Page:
Backstage at the Bradenton Blues Festival

crowd.jpgIt was a beautiful day on December 7th, 2013 at the Bradenton Riverwalk Pavilion for the Bradenton Blues Festival. It was hours away from kicking off when I was introduced to my team. We were given the task of assisting the festival producer, Paul Benjamin. I learned Paul loves two things; blues music festivals and making sure they run on schedule. It was the job of four amateur production assistants to make sure Paul was not disappointed.

We quickly split into two groups. Ben Bakker and I were assigned to be “runners” for the musicians and their “gear.” Dev Walker and Aaron Tobin were given the job of stagehand. While Ben and I were zooming back and forth on our golf carts to hunt and gather the many musicians from their temporary residence at the Marriott Courtyard hotel, Dev and Aaron were tasked with making sure everything was in order on and off the stage for the musicians.

eddie.jpgOur job was made much easier by the upgrade in stage equipment that Realize Bradenton and Mojoe Productions brought this year. According to Paul Benjamin, the backline of speakers, amplifiers and all other audio equipment was repeatedly noted by all those involved as “high-quality.” What that meant for me and my team was that we had to shuffle and set up a lot less equipment the day of the event. When you are looking at a 14-hour workday, any respite from heavy lifting is seen as a positive.

The doors to the festival opened at 10 am, and that is when the adventures truly began. We waited in the lobby of the hotel for our first act, Albert Castiglia, to finish his continental breakfast. His set time began at 11 am, and it was our job to make sure Albert had enough time to set up and get ready to open the show. He was impressed by our professionalism and hospitality. We were yet another set of ambassadors in Bradenton’s continued effort to be known as one of the “friendliest” cities in the country. We approached every interaction with that in mind. Albert made it easy, as he was ready and willing to make the 2nd Annual Bradenton Blues Festival better than the last!

Throughout the day, Ben and I could be seen going full speed in our golf carts (albeit full speed was about 15 mph). Each trip brought a new set of events. Johnny Rawls and his group were cool, calm and quiet professionals. Most of the conversation with them was about the wonderful weather, and nice it was for a December day.

During one trip we blew a tire while on our way in the six-seat Club Car to pick up John Nemeth and his merry band of bluesmen. Not only were they courteous and patient, they were some of the most down-to-earth people I ever met. I was able to hear a couple of their songs while waiting backstage, and their amazing talent definitely matched their great attitudes.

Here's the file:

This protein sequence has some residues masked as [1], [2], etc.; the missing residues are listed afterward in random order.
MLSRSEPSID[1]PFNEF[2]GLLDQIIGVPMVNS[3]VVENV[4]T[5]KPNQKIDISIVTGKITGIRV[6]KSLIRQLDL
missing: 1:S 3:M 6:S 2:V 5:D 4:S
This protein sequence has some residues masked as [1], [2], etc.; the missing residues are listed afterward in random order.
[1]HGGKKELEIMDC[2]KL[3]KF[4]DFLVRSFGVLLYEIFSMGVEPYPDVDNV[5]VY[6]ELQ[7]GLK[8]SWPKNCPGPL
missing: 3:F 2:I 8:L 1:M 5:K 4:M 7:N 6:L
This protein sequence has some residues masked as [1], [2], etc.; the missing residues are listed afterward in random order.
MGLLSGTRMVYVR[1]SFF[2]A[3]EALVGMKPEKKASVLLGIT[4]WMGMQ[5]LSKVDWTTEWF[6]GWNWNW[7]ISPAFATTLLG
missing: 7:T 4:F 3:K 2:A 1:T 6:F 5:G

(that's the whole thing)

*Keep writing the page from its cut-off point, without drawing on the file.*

doug.jpgDuring another one of our cart malfunctions we were greeted with a little banter from Anthony Gomes and his team of colorful musicians. They were by far one of the most animated groups we met that day. Anthony describes his collection of instruments and other equipment as that of a “gear hoarder.” Ben and I made a couple of trips back and forth to get him, his fellow bandmates and all their gear from the hotel to the stage. It was worth it once we got to see them perform the National Anthem on stage.

Jesse and Doug D and Harp manWe were treated with stories of road wisdom from Eddie Shaw and The Wolfgang. Eddie has been playing professionally since 1957, so it is safe to say that he has plenty of stories to tell. However, getting to hear them in person was quite a treat. Another treat was getting to hear them bring their Chicago style blues to an excited Bradenton crowd. They even played a song with special guest Jesse Yawn on vocals. Jesse is a native Floridian, who fully represented what December 7, 2013, was all about because he is a veteran of blues music festivals and a veteran of the US Army.

When we picked up Trampled Under Foot’s Danielle and Kris Schnebelen, we were delighted to see that they had very little to cart over besides themselves. Even less because the third member of their family band, Nick Schnebelen, was at home taking care of his newborn baby. Albert Castiglia graciously agreed to play in his place, and he did a great job filling in on short notice. Once they took the stage, the crowd was served some Kansas City blues and an epic drum solo to finish off the set.

Our final few trips were to pick up Shemekia Copeland and her bandmates. They were an amiable bunch; both before and after their set. On the way to the stage from the hotel, they were talkative from the start. They asked questions about the area’s attractions and nightlife, and showed genuine appreciation for our efforts. After a great display of impressive vocal and musical talent, to close out the show, they still had plenty of energy to expend. That included Shemekia serenading all those in and around the cart on our way back to the hotel with her golden voice. I could not think of a better way to end my night.

It was a great experience for me, and one I would not trade for anything. It was a long day of hard work, yet it seemed to go by in a flash. It was a pleasure to team up with Ben Bakker, Aaron Tobin and Dev Walker. It was a joy to be part of Realize Bradenton’s team of volunteers and staff members. But most of all it was an honor to be an ambassador for Bradenton, the friendly city that keeps getting better with every event we put together.